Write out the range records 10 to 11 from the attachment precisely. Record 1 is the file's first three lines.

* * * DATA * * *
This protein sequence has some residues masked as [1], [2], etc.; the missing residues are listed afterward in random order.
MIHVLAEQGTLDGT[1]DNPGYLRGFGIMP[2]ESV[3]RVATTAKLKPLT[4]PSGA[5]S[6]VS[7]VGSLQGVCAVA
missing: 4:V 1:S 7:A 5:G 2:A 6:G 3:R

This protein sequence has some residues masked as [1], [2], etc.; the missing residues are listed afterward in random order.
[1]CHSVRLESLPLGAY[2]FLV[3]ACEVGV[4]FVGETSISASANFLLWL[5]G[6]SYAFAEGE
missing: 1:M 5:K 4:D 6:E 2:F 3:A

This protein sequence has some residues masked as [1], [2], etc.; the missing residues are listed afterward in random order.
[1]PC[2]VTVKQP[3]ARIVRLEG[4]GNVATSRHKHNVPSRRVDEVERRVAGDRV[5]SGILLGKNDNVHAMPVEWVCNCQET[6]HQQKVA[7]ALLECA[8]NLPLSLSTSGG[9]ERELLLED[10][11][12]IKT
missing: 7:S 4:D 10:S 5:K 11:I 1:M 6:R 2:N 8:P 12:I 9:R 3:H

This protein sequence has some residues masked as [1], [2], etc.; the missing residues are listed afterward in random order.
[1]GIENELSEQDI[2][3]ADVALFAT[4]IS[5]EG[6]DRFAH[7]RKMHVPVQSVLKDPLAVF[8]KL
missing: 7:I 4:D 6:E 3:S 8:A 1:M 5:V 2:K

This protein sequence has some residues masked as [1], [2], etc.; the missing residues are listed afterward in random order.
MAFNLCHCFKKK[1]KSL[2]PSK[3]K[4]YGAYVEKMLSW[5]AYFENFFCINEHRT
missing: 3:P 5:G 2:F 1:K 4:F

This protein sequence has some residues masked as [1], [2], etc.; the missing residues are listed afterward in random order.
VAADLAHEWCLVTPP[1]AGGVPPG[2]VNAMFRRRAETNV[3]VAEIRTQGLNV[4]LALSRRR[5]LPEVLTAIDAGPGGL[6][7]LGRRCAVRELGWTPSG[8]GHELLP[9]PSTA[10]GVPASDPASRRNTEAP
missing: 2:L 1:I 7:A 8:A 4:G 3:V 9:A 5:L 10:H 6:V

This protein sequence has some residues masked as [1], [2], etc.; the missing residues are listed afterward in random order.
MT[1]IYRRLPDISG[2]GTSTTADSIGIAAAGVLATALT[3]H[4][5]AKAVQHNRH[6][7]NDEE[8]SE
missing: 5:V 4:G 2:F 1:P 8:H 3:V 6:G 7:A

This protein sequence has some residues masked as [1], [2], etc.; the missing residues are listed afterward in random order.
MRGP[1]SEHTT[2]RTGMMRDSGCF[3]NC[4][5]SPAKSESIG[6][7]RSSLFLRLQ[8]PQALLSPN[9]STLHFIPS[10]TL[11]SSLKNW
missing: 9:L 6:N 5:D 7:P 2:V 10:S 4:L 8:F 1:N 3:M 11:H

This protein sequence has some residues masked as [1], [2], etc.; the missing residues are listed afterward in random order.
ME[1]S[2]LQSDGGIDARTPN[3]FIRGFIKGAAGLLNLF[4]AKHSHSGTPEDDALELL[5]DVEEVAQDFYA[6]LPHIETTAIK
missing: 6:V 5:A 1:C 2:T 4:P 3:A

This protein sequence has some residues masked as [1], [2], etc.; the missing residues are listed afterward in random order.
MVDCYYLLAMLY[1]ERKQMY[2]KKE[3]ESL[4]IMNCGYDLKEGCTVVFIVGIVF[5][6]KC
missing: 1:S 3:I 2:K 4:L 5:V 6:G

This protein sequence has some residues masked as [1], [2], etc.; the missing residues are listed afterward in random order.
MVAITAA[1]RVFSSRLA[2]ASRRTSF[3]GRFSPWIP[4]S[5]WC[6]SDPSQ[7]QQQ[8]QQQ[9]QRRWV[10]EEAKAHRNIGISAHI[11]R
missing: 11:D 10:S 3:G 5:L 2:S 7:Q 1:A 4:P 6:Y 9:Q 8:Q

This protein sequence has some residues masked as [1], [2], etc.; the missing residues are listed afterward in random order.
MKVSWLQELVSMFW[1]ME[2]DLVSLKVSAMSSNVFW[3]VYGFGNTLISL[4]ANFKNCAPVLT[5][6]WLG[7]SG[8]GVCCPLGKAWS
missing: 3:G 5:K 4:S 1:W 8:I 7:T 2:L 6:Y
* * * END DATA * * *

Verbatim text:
This protein sequence has some residues masked as [1], [2], etc.; the missing residues are listed afterward in random order.
MVDCYYLLAMLY[1]ERKQMY[2]KKE[3]ESL[4]IMNCGYDLKEGCTVVFIVGIVF[5][6]KC
missing: 1:S 3:I 2:K 4:L 5:V 6:G

This protein sequence has some residues masked as [1], [2], etc.; the missing residues are listed afterward in random order.
MVAITAA[1]RVFSSRLA[2]ASRRTSF[3]GRFSPWIP[4]S[5]WC[6]SDPSQ[7]QQQ[8]QQQ[9]QRRWV[10]EEAKAHRNIGISAHI[11]R
missing: 11:D 10:S 3:G 5:L 2:S 7:Q 1:A 4:P 6:Y 9:Q 8:Q